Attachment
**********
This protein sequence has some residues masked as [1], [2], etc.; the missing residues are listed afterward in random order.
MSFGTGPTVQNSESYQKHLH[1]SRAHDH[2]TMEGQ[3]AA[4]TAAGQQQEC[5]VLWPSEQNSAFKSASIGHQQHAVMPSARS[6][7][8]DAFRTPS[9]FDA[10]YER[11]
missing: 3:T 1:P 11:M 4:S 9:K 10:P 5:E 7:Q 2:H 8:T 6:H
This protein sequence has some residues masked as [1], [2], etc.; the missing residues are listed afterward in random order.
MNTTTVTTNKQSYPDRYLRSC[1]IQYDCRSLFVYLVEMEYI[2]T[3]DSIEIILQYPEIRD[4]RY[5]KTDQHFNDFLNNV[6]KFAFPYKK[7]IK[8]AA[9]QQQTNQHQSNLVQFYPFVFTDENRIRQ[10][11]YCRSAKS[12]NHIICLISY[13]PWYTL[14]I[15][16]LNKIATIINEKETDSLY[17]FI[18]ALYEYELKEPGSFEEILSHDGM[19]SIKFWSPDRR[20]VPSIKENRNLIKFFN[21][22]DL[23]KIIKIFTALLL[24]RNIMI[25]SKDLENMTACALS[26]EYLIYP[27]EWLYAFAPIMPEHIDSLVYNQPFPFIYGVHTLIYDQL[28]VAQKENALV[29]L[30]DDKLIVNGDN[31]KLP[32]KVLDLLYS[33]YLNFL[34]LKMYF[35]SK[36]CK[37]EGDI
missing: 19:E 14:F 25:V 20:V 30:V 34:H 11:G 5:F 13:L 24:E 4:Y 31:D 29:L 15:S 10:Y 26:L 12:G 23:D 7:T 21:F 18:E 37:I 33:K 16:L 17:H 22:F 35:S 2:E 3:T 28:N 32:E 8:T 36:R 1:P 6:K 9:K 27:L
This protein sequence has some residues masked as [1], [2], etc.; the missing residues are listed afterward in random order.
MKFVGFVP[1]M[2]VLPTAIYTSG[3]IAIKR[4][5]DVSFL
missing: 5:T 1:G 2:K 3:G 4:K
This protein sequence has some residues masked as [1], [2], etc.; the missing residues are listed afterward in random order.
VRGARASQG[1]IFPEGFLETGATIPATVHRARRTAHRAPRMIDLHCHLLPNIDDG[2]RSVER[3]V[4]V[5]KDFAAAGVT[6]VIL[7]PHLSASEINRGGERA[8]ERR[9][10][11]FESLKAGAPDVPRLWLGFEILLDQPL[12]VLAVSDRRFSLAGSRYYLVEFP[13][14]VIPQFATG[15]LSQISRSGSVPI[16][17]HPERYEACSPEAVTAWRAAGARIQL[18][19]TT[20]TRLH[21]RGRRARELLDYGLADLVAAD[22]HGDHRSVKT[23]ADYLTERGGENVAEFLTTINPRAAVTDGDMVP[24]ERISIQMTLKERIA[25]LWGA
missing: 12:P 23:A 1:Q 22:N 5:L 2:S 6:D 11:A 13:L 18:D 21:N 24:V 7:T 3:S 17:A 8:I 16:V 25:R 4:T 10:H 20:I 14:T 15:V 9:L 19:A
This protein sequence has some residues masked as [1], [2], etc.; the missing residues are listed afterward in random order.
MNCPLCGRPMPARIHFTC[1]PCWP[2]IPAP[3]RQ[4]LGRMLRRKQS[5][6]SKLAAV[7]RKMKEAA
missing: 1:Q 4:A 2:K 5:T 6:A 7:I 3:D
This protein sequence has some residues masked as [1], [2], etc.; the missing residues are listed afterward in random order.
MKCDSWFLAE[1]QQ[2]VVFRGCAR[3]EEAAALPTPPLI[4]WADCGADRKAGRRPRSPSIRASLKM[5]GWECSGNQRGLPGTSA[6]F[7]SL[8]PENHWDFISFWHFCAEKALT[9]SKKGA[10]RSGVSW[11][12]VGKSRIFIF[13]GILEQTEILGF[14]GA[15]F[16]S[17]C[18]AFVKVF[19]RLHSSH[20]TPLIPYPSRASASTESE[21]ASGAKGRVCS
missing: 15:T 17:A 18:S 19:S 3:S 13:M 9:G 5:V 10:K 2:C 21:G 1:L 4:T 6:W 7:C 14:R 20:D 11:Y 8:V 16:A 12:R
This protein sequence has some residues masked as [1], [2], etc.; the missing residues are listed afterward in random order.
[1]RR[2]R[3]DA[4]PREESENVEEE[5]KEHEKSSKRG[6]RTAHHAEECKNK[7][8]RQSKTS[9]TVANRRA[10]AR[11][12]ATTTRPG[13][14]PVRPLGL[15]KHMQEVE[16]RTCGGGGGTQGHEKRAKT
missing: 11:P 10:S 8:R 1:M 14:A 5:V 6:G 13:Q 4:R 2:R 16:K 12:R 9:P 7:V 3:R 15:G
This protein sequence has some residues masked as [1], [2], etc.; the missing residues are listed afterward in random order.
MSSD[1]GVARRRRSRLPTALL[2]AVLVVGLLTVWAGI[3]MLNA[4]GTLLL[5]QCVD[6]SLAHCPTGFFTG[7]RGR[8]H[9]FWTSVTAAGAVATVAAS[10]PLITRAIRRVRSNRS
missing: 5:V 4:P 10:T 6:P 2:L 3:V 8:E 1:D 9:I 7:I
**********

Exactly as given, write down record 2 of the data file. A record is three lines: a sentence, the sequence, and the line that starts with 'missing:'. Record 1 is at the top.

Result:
This protein sequence has some residues masked as [1], [2], etc.; the missing residues are listed afterward in random order.
MNTTTVTTNKQSYPDRYLRSC[1]IQYDCRSLFVYLVEMEYI[2]T[3]DSIEIILQYPEIRD[4]RY[5]KTDQHFNDFLNNV[6]KFAFPYKK[7]IK[8]AA[9]QQQTNQHQSNLVQFYPFVFTDENRIRQ[10][11]YCRSAKS[12]NHIICLISY[13]PWYTL[14]I[15][16]LNKIATIINEKETDSLY[17]FI[18]ALYEYELKEPGSFEEILSHDGM[19]SIKFWSPDRR[20]VPSIKENRNLIKFFN[21][22]DL[23]KIIKIFTALLL[24]RNIMI[25]SKDLENMTACALS[26]EYLIYP[27]EWLYAFAPIMPEHIDSLVYNQPFPFIYGVHTLIYDQL[28]VAQKENALV[29]L[30]DDKLIVNGDN[31]KLP[32]KVLDLLYS[33]YLNFL[34]LKMYF[35]SK[36]CK[37]EGDI
missing: 19:E 14:F 25:V 20:V 30:V 34:H 11:G 5:F 13:L 24:E 4:Y 31:D 29:L 15:S 10:Y 26:L 12:G 23:D 7:T 21:F 18:E 37:I 33:K 16:L 17:H 22:F 35:S 2:E 3:T 28:N 32:E 8:T 36:R 1:P 6:K 9:K 27:L